Much of the below information comes from Emergency Medicine Cases

https://emergencymedicinecases.com/pulmonary-embolism-diagnosis-2-imaging-pregnancy-subsegmental-pe/

Pulmonary embolism

Hi Team, 


Last week I felt like everyone had a PE. PE's are tricky suckers and sometimes we feel caught off guard about the diagnosis. We usually miss the diagnosis when we fail to consider it. In general in America and Canada we do a lot of CT's because we are afraid of missing the diagnosis (compared Europe). I figured why not review how we go about diagnosing them. I think each one of us has a slightly different way about how we go about diagnosing/ who we test for them. I know I can't tell you what exactly what my algorithm for PE is, but it's usually a combination of gestalt with the fact they have a whole bunch of risk factors (i.e. their pre-test probability is probably higher) / I don't like the way they look. I have broken down how these experts recommend testing, I think this might be helpful to categorize in your head how you may approach the next pt that you are concerned about a PE.  


Start with Wells to assess pre-test probability  


1.     If <2, use PERC

2.     If 2-4, send D-dimer

3.     If >4, consider a CTPA


If PERC (-): then done 

If PERC (+) then do D-dimer  

      -D-dimer negative- done

      -D-dimer positive - CTA 




Consider for pregnant pts however no good evidence to support the recommendation:   

Two tiered Wells:  Wells <4 or Wells >4

PE1.png

Here are the links for the podcast and their show notes: 

https://emergencymedicinecases.com/pulmonary-embolism-challenges-diagnosis-part-1/
https://emergencymedicinecases.com/pulmonary-embolism-diagnosis-2-imaging-pregnancy-subsegmental-pe/


The diagnosis of PE is a tricky one. It is hardly gratifying when we find an incidental subsegmental filling defect in a 90-year-old patient with multiple comorbidities but missing a larger clot in an otherwise young and healthy patient can be devastating. The problem is, with such a wide variability in presentation and without clear diagnostic directives from the literature, it can be hard to tease apart those who are sick from those who don’t have the disease at all.

What we really want are decision aids that maximize diagnostic accuracy while minimizing over-testing and patient harm resulting from over-testing, over-diagnosis and anticoagulant complications.

Pulmonary embolism challenges in diagnosis: What’s all the fuss really about anyways?

PEs kill. But not as much as we might think.

In the 1990’s The Prospective Investigation of Pulmonary Embolism Diagnosis study found a case fatality rate of 15% at 3 months [1], but only 10% of these deaths were directly attributable to PE [2]. Newer data from the EMPEROR Registry in 2011 found that the mortality rate directly attributed to PE was 1%, while the all-cause 30-day mortality rate was 5.4%, and mortality from hemorrhage was 0.2% [3]. Interestingly, most patients who died (85%) succumbed untreated while waiting for diagnostic confirmation. It appears from this data that most patients with PE die of comorbidities which might have placed the patient at risk for PE, such as malignancy or die while waiting for diagnostic confirmation. Much of this decreased mortality may be related to the increase in diagnosis of subsegmental PEs in the past two decades. Comparison of pooled data from uncontrolled outcome studies shows no increase in PE recurrence or death rates for patients diagnosed with isolated subsegmental PEs who were not anticoagulated compared to those who were anticoagulated [4].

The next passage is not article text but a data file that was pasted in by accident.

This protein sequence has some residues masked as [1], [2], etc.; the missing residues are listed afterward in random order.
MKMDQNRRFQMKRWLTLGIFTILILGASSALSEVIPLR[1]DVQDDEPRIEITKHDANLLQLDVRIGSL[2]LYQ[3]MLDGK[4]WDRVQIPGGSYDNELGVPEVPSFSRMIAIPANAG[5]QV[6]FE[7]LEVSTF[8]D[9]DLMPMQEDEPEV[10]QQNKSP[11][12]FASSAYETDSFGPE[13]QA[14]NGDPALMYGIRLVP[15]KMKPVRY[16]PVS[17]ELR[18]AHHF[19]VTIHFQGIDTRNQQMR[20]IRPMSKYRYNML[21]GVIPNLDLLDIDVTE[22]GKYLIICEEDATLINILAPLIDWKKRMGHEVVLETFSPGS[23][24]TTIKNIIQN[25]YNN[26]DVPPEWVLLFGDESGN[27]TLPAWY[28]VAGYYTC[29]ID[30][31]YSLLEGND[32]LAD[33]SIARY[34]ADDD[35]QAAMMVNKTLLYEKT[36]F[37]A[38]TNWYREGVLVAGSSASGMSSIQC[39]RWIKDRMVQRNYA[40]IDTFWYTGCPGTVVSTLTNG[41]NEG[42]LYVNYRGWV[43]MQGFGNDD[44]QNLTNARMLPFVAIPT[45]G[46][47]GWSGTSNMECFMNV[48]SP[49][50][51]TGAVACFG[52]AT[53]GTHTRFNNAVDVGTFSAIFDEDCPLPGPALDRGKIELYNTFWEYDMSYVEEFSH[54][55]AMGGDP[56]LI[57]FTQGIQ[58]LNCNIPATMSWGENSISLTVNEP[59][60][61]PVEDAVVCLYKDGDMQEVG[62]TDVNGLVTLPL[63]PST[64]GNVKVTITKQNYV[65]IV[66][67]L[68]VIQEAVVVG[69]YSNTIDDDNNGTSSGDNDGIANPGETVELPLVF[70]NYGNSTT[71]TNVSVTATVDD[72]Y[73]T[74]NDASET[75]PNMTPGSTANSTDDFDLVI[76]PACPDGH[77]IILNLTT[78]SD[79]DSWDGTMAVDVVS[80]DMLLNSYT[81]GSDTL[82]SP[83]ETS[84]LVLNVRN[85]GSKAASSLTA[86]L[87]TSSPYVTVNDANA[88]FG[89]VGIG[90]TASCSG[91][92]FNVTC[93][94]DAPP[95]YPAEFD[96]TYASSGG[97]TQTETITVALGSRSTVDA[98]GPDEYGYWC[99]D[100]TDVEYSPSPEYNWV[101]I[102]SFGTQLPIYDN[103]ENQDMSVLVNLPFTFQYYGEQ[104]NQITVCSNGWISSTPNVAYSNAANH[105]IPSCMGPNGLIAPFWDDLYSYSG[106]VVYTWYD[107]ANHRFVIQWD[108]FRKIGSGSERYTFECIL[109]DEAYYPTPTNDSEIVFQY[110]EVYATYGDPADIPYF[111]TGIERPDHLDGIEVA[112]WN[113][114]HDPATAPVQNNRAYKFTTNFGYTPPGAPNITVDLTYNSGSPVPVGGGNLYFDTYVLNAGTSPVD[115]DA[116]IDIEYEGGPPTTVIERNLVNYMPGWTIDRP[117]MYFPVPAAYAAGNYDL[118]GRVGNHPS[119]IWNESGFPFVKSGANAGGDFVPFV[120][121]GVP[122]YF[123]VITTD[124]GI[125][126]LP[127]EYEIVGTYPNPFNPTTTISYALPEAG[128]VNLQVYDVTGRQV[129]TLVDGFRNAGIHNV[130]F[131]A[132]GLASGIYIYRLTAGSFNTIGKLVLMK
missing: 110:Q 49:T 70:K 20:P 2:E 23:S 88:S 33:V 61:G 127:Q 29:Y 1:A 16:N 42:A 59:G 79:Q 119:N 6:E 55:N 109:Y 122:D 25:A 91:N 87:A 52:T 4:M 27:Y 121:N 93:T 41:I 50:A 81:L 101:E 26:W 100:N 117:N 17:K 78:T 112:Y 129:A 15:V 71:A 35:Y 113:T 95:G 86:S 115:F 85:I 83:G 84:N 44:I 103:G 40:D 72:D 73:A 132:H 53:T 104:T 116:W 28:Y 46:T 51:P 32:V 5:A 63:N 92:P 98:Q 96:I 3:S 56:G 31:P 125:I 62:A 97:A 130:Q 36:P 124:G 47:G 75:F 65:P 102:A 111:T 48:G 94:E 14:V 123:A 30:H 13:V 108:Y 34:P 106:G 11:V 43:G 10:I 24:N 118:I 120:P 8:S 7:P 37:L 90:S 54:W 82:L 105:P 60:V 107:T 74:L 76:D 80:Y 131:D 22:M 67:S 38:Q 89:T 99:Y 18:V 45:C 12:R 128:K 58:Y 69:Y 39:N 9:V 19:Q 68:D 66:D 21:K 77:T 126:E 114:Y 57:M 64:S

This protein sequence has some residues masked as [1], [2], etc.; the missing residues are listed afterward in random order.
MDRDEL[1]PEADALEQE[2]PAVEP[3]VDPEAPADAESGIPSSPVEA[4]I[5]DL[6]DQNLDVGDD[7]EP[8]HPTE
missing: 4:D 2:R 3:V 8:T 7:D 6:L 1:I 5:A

What about the bleeding risk in treated pulmonary embolism? 

The typical patient being worked up for PE is low risk for the diagnosis and at low risk for bleeding complications. In the same 2018 metaanalysis looking at outcomes of subsegmental PEs, 8% of those anticoagulated had a significant bleeding complication [4]. The risk for a major bleed for all comers diagnosed with PE is around 3-5% in the first 3 months of treatment. Most of these will occur in the first week. It is important to weigh the likelihood of PE against the risk of bleeding prior to starting anticoagulation on speculation in the ED. The HAS-BLED score can help here. On the other hand, one or two doses of anticoagulant medication portends a negligible risk for major bleeding complications; ED patients with a high pretest probability for PE who have no absolute contraindications to anticoagulation, should be anticoagulated prior to diagnostic confirmation, as 85% of PE mortality in ED patients occured in untreated patients waiting for diagnostic confirmation in the EMPEROR Registry.

 

Pitfalls in the diagnosis of pulmonary embolism

Failure to consider the diagnosis in patients with comorbidities. A missed PE is rarely a failure of diagnostic strategy; it’s more often a failure to consider the diagnosis to begin with. A PE is easy to miss in those with co-morbidities (e.g. CHF, pneumonia) – premature closure in patients with a clear reason for their shortness of breath or who are going to be admitted for other reasons is one source of missed diagnosis.

Overestimating the risk of PE. While we might think we see a lot of patients that are high risk for PE, the vast majority of patients who we are considering for PE diagnosis are in fact, low risk according to Well’s Criteria. We order many needless CTPAs, with their inherent problems of overdiagnosis and radiation risk, for fear of a PE in low risk and negligible risk patients. Remember that placing PE in the top three considerations in your differential diagnosis of a patient who presents with chest pain or shortness of breath does not necessarily mean they are at high risk for PE. Even experienced clinicians have been shown to overestimate the risk of PE in low risk patients.